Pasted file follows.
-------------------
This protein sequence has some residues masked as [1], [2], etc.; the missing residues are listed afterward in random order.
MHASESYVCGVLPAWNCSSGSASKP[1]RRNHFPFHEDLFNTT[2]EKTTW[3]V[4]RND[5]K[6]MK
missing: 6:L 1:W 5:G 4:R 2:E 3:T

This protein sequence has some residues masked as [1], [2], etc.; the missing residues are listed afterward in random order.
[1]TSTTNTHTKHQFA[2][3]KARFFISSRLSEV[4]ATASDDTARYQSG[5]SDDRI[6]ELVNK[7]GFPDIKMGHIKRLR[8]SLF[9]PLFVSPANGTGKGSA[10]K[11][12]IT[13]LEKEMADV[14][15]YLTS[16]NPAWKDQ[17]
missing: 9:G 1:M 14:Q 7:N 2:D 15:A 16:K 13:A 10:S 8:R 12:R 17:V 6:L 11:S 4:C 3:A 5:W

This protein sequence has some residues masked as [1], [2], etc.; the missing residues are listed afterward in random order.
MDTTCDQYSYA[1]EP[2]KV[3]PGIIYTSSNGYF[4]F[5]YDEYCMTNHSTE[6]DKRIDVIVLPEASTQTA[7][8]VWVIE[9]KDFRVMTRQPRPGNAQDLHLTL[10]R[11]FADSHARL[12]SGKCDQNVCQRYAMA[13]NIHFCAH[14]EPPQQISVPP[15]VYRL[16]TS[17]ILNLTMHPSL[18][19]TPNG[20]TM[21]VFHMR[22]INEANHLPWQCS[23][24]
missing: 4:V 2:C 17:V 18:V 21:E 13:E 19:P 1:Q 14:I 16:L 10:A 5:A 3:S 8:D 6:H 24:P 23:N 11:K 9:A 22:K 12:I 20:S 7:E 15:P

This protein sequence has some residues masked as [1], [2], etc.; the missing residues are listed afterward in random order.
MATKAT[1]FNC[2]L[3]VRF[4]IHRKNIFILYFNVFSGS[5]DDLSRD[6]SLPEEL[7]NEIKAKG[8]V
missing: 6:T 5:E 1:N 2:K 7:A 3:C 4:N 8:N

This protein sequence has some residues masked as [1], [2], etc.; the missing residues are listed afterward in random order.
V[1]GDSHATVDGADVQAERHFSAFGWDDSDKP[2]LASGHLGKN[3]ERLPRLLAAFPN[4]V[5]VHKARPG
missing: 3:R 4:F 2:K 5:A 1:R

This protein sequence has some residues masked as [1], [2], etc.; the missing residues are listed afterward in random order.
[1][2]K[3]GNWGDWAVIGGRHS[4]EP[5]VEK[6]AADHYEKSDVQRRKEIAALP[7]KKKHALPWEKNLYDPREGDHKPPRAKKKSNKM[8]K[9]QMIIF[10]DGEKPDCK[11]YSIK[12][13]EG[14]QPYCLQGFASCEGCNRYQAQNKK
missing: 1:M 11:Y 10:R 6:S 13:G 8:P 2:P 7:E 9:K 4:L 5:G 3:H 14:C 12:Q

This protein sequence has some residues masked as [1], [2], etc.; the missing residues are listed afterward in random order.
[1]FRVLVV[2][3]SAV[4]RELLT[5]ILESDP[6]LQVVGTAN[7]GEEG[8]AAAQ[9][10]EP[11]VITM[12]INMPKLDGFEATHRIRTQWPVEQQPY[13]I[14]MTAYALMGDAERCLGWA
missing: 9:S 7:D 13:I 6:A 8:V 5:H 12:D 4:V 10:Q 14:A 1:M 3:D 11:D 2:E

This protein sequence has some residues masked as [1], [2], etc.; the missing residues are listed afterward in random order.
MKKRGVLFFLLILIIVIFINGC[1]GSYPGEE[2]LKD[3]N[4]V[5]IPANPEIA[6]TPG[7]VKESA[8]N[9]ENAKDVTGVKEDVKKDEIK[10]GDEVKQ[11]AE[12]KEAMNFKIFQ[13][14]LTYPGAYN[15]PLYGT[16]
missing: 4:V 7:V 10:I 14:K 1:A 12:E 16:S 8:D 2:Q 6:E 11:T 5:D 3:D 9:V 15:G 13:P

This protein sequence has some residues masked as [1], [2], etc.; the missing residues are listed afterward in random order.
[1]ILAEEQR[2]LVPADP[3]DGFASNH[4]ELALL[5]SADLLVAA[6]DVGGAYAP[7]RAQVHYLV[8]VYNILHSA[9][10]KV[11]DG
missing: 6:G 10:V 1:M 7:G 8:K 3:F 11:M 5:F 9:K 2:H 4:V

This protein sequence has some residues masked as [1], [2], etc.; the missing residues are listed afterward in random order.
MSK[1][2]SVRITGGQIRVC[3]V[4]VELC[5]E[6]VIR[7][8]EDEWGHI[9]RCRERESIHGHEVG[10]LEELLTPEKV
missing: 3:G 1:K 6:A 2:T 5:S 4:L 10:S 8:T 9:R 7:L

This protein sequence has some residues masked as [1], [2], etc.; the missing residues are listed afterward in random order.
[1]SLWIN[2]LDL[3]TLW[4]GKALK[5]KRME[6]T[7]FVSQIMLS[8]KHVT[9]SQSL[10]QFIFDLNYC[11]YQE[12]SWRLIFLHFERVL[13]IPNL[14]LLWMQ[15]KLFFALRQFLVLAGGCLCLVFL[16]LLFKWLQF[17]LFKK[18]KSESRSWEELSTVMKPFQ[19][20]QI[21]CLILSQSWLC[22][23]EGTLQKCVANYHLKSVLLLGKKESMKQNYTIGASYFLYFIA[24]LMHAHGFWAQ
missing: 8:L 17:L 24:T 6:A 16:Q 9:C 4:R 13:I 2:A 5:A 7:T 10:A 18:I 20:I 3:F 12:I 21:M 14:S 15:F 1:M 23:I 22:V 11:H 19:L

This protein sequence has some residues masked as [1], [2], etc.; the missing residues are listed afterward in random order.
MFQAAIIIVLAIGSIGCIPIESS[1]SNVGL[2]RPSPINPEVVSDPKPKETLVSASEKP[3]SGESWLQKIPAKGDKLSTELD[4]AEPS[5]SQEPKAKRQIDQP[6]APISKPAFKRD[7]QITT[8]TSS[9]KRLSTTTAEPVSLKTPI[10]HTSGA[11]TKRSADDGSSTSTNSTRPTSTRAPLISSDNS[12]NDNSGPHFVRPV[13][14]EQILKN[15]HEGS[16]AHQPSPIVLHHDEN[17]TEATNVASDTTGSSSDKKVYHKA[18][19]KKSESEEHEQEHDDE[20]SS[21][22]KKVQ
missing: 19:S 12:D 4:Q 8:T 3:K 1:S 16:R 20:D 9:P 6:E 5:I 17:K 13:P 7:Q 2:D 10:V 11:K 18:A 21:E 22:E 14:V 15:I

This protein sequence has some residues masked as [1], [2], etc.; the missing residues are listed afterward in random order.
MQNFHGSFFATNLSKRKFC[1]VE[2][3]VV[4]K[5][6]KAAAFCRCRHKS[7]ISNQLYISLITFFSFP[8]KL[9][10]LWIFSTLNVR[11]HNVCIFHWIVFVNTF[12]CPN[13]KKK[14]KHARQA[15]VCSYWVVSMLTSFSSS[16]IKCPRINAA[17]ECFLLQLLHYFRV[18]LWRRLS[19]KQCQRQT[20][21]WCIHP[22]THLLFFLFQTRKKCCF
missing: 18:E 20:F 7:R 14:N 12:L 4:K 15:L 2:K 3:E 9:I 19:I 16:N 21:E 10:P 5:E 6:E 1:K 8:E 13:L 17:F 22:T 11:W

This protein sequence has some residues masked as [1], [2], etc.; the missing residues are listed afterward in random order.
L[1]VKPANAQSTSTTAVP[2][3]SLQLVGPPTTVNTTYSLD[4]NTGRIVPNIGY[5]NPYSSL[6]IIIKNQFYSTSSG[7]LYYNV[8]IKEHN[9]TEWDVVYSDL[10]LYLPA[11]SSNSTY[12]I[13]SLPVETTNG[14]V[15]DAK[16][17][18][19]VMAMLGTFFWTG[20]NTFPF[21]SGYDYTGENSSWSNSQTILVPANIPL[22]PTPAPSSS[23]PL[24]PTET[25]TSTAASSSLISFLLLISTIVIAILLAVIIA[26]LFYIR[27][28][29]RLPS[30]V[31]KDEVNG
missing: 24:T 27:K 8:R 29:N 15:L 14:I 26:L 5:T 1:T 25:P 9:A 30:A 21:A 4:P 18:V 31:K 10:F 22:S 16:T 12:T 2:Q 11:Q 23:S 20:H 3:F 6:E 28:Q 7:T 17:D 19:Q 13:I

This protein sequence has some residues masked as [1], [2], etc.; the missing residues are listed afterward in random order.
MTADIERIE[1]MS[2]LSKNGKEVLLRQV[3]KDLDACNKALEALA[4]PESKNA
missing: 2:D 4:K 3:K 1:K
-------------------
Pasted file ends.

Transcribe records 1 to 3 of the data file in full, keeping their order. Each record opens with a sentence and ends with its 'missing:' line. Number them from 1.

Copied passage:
This protein sequence has some residues masked as [1], [2], etc.; the missing residues are listed afterward in random order.
MHASESYVCGVLPAWNCSSGSASKP[1]RRNHFPFHEDLFNTT[2]EKTTW[3]V[4]RND[5]K[6]MK
missing: 6:L 1:W 5:G 4:R 2:E 3:T

This protein sequence has some residues masked as [1], [2], etc.; the missing residues are listed afterward in random order.
[1]TSTTNTHTKHQFA[2][3]KARFFISSRLSEV[4]ATASDDTARYQSG[5]SDDRI[6]ELVNK[7]GFPDIKMGHIKRLR[8]SLF[9]PLFVSPANGTGKGSA[10]K[11][12]IT[13]LEKEMADV[14][15]YLTS[16]NPAWKDQ[17]
missing: 9:G 1:M 14:Q 7:N 2:D 15:A 16:K 13:A 10:S 8:R 12:R 17:V 6:L 11:S 4:C 3:A 5:W

This protein sequence has some residues masked as [1], [2], etc.; the missing residues are listed afterward in random order.
MDTTCDQYSYA[1]EP[2]KV[3]PGIIYTSSNGYF[4]F[5]YDEYCMTNHSTE[6]DKRIDVIVLPEASTQTA[7][8]VWVIE[9]KDFRVMTRQPRPGNAQDLHLTL[10]R[11]FADSHARL[12]SGKCDQNVCQRYAMA[13]NIHFCAH[14]EPPQQISVPP[15]VYRL[16]TS[17]ILNLTMHPSL[18][19]TPNG[20]TM[21]VFHMR[22]INEANHLPWQCS[23][24]
missing: 4:V 2:C 17:V 18:V 21:E 13:E 19:P 1:Q 14:I 16:L 10:A 5:A 3:S 8:D 6:H 24:P 23:N 11:K 9:A 22:K 12:I 20:S 7:E 15:P